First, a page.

Higher Education and Employment Advancement Committee

JOINT FAVORABLE REPORT

Bill No.:

HB-5207

Title:

AN ACT CONCERNING COLLEGE CREDIT FOR MILITARY TRAINING.

Vote Date:

3/13/2014

Vote Action:

Joint Favorable Substitute

PH Date:

2/27/2014

File No.:

SPONSORS OF BILL:

Higher Education and Employment Advancement Committee

REASONS FOR BILL:

To give college credit for military occupational specialty training.

SUBSITUTE LANGUAGE: The following wording was added: “consider such veteran's existing college-level knowledge acquired through military or life experience in accordance with the prior learning portfolio assessment performed by Charter Oak State College when assigning college credit to a military occupation.”

RESPONSE FROM ADMINISTRATION/AGENCY:

Gail Coppage, Director of Innovation and Outreach, Board of Regents

Ms. Coppage submitted written testimony in support of this bill. The Board of Regents has an agreement with the American Council on Education (ACE) that allows them to review existing military expertise and training for appropriate academic credit with all 17 of their institutions.

NATURE AND SOURCES OF SUPPORT:

Dawn McDaniel, Executive Vice President, Connecticut Veterans Chamber of Commerce

Ms. McDaniel submitted written testimony and testified in support of this legislation. She believes that this bill is a good start for supporting the state's veterans but that it does not go far enough and points out that a number of higher education institutions already take action on their own to translate military training and education to college credits. She asks the committee to change the “may” to “shall.”

In follow up testimony dated February 27, 2014 she stressed that the bill should require that military experience and education be counted toward college credits. Citing a September 27, 2013 article posted on USAToday.com she says 26 states have passed laws that support counting military training for college credits. But that it offers only a recommendation and leaves the ultimate decision to award credits to each educational institution. Strong language should require higher education institutions to give veterans credit for their military training. Additionally, she advises that the American Council on Education (ACE) is one standard for evaluating education but that there are others including the Council for Adult and Experiential Learning (CAEL) and the portfolio method, like those offered by Charter Oak State College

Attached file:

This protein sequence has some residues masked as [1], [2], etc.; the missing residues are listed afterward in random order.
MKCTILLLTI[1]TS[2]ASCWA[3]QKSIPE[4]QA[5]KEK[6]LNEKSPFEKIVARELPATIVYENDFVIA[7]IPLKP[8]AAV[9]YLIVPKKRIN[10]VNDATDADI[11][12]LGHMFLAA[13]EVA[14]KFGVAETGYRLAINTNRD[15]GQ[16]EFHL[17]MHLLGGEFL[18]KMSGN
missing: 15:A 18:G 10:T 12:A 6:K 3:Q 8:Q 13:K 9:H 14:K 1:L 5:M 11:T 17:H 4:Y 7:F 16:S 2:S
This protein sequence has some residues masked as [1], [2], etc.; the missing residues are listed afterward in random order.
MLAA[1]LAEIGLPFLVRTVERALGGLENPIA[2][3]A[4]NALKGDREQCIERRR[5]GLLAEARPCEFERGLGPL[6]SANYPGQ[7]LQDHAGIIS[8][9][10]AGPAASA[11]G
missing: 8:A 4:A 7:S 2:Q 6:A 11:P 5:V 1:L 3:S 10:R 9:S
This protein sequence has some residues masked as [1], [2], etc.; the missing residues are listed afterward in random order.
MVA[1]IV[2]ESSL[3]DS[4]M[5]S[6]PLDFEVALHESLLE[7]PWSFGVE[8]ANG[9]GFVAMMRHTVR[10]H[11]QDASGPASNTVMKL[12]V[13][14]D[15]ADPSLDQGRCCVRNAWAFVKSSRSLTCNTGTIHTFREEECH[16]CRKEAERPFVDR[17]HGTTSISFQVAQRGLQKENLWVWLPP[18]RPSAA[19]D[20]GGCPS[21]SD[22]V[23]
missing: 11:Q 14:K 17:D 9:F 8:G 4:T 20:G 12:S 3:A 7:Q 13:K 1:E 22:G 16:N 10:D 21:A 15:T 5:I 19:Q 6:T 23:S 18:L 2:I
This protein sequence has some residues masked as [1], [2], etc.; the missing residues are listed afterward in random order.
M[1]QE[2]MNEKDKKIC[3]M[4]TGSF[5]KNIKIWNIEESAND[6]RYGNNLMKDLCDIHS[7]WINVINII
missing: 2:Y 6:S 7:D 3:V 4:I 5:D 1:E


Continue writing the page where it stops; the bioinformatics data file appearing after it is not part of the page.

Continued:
Judith Greiman, President, Connecticut Conference of Independent Colleges

Ms. Greiman submitted written testimony is support of the intent of the bill. She brought up that the bill states that institutions “may award college credit for military occupational specialty training to a veteran” and that “Any institution of higher education that awards college credit for such training shall use course equivalency recommendations adopted by the American Council on Education” Ms. Greiman these are both limiting to veterans and that when the wording is changed this bill will better serve our veterans.

Margaret Middleton, Co-Founder and Executive Director, Connecticut Veterans Legal Center

Ms. Middleton submitted written testimony in favor of this bill and suggested that it would be of greater benefit if it required, rather than permitted state educational institutions to provide military credits where appropriate. She felt that when credits are provided ad hoc across higher education institutions veterans and educators are left uncertain about how military experience counts toward a degree. A veteran might seek an education out of state in places like New York and Maryland who have already acted to provide uniform credit for veterans' in-service education. Her suggestion was to amend the bill to a “shall” rather than a “may”.

Lisa Phillips, United States Army Veteran

Ms. Phillips, who grew up in East Hartford, submitted written testimony in support of the bill. She indicated that had she been awarded college credit for her military training as a veterinary technician, she would not have had to stay in Texas when she was medically discharged to ensure employment in that field. Ms. Phillips asked for the word “may” to be changed to “shall.”

NATURE AND SOURCES OF OPPOSITION:

None submitted.

Reported by: Richard Ferrari, Assistant Clerk

Date: March 19, 2014